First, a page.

Bush, Putin to Discuss Missile Defense; Russia Seen Softening
Byline: Jon Ward and David R. Sands, THE WASHINGTON TIMES
President Bush yesterday announced he will meet with Russian President Vladimir Putin in Russia early next month, and said he hopes to move toward an agreement on a missile-defense system in Eastern Europe, amid signs that Russian opposition to the plan is softening.
Mr. Bush will travel to the Russian resort town of Sochi on April 6 at Mr. Putin's invitation, after a weeklong trip through Eastern Europe highlighted by a meeting of the North Atlantic Treaty Organization (NATO).
It will in all likelihood be the last meeting between the two leaders who have shared a unique relationship over the past seven years but still find themselves in disagreement on missile defense, which was a major issue at their first meeting in 2001.
Mr. Bush, speaking to foreign reporters at the White House yesterday about his NATO trip, said missile defense was a top priority for the talks with Mr. Putin.
"Hopefully, we could advance our dialogue so that at some point in time we could reach agreement on this important matter," Mr. Bush said. "I'm optimistic we can reach accord on very important matters."
Russian Deputy Foreign Minister Sergey Kislyak, Moscow's lead negotiator on the missile-defense plan, finishes up two days of talks today in Washington.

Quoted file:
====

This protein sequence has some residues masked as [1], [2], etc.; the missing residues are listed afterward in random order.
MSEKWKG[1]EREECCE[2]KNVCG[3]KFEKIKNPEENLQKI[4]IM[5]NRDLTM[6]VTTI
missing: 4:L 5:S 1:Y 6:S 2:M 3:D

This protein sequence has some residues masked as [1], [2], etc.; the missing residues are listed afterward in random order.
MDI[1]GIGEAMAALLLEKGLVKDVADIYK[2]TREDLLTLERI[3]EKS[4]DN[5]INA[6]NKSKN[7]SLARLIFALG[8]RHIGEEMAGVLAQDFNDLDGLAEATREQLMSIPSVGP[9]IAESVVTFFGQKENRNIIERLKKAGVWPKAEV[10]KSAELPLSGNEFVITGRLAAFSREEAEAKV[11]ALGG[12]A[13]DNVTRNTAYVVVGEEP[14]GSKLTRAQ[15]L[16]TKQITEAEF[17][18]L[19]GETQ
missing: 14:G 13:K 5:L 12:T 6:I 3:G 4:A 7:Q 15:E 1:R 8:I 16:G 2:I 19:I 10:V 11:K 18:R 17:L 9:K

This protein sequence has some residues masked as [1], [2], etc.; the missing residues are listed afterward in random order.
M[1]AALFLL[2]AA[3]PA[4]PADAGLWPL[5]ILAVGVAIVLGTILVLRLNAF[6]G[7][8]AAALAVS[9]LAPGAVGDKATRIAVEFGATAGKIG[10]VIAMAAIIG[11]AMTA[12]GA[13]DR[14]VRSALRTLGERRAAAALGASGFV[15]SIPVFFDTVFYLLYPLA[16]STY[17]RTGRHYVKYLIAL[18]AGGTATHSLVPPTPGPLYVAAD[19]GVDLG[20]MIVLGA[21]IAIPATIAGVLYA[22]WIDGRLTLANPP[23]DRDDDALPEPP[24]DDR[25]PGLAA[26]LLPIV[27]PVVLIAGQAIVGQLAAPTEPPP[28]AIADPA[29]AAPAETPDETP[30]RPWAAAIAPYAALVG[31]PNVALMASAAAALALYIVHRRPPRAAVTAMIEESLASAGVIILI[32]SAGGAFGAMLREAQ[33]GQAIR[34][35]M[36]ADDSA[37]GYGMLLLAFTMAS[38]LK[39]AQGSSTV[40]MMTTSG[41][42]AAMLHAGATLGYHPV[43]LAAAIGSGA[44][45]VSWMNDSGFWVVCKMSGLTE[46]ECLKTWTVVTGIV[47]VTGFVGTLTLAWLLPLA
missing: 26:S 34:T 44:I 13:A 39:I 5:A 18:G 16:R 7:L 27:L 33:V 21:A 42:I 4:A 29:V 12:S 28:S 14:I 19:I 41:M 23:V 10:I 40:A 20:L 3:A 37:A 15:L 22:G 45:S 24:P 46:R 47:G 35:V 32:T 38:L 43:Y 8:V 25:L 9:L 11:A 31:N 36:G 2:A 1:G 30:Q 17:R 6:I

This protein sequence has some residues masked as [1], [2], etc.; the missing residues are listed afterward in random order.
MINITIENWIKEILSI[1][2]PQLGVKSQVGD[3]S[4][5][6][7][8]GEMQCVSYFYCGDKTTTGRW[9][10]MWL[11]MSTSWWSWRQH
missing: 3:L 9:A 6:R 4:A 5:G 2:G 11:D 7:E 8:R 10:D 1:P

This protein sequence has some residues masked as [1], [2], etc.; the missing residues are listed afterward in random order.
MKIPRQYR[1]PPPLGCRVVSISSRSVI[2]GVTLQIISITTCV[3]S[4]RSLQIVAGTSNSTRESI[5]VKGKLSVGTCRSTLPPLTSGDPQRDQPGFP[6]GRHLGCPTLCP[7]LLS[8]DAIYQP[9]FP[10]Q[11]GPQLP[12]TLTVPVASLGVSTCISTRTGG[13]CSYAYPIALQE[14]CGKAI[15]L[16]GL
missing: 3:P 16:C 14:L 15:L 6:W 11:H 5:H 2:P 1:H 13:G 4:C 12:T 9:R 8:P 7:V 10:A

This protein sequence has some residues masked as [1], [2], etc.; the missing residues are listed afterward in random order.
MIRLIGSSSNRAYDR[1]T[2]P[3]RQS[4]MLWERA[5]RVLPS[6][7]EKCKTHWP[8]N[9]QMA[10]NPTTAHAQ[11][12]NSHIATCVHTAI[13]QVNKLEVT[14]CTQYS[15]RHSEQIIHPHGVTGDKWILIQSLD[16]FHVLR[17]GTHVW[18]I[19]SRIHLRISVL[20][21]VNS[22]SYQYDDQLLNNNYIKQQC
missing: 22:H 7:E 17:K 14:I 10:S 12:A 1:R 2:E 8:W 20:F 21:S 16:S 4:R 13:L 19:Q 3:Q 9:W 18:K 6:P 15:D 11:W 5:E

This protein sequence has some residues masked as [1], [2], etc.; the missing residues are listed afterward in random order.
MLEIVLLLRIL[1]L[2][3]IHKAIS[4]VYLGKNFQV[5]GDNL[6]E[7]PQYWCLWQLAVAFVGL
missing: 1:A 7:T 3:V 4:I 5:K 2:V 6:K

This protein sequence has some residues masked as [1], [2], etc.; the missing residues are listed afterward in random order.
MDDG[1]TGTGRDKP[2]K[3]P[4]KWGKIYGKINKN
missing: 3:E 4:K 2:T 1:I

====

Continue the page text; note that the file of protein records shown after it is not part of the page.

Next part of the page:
Russian newspapers last week reported there was growing "momentum" for a compromise after Secretary of State Condoleezza Rice and Defense Secretary Robert M. Gates traveled to Moscow and presented a new written U.S. offer designed to ease Russian fears of the missile-defense installation.
Russian Foreign Minister Sergey Lavrov said the Bush administration had offered new "confidence-building measures," including allowing Russian monitoring of the defense sites in Poland and the Czech Republic, to address Kremlin fears the system could be employed against Russian missiles.
Mr. Bush said that his meeting with Mr. Putin will be "a follow-up to Condi and Bob Gates' meeting, which is good."
National Security Adviser Stephen J. Hadley said Mr. Bush, in his meeting with Mr. Putin, will seek "to find a way in concrete terms to reassure Russia that the radar and missile installation ... are, as we say, about potential threats coming to Europe - coming to Russia, if you will - from the Middle East, and are not aimed at Russia"
"And we are trying to find a formula of measures which would give Russia some confidence on that ... and are also respectful of the sovereignty of our Czech and Polish allies," Mr Hadley said.
Poland, which is seeking U.S. military aid in return for hosting 10 interceptor missiles in the system, said this week that it is pushing for a deal well before the U. …